By Devan Cole and Hannah Rabinowitz, CNN
A coalition of primarily GOP-led led states sued the Biden administration Thursday in an effort to block a new federal rule that subjects pistol-stabilizing braces to additional regulations, including higher taxes, longer waiting periods and registration.
The rule, announced earlier this year by the Bureau of Alcohol, Tobacco, Firearms and Explosives, went into effect on January 31. Gun control proponents have argued that stabilizing braces effectively transform a pistol into a short-barreled rifle, which is heavily regulated under the National Firearms Act.
But in the lawsuit filed by 25 Republican state attorneys general, a Second Amendment advocacy coalition and two of its members, and a disabled gun owner who uses the stabilizing braces, the plaintiffs argue the regulations are “arbitrary and capricious” and are not covered by the 1934 law or the Gun Control Act of 1968.
“The rule regulates pistols and other firearms equipped with stabilizing braces, even though the text, structure, history, and purpose of the NFA and GCA show that the statute does not regulate such weapons,” states the lawsuit, which names US Attorney General Merrick Garland, the ATF and its director as defendants.
ATF declined to comment on the lawsuit. CNN has reached out to the Justice Department for comment on the suit.
The coalition of states challenging the rule is led by West Virginia Attorney General Patrick Morrisey, who said Thursday during a news conference announcing the suit that the ATF’s new rule “is also another case of a federal agency not staying in its lane and doing the job the Constitution clearly delegates to Congress — writing laws.”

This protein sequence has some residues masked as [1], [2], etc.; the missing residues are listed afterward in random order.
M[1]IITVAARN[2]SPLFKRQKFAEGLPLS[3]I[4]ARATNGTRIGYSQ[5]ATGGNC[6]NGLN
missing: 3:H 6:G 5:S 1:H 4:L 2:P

“Let’s call this what it is: An effort to undermine Americans’ Second Amendment rights,” he said. “This is an egregious final rule turning millions of common firearms accessories into ‘short-barreled rifles.’ This is a completely nonsensical regulation.”
According to the new rule, manufacturers, dealers and individual gun owners have 120 days to register tax-free any existing short-barreled rifles covered by the rule. They can also remove the stabilizing brace or surrender covered short-barreled rifles to the ATF, the agency said.
Restrictions on stabilizing braces have been hotly debated after they were proposed by the ATF in 2020, when the bureau suggested a new rule that would regulate pistol braces under the NFA. The 2020 proposal sparked a major backlash from groups such as the National Rifle Association.
The regulations challenged on Thursday were given new life in 2021 after pistols with stabilizing braces were used in mass shootings in Boulder, Colorado, and in Dayton, Ohio. At the time, Garland unveiled several proposals aimed at curbing gun violence, including reupping the restriction on pistol braces.
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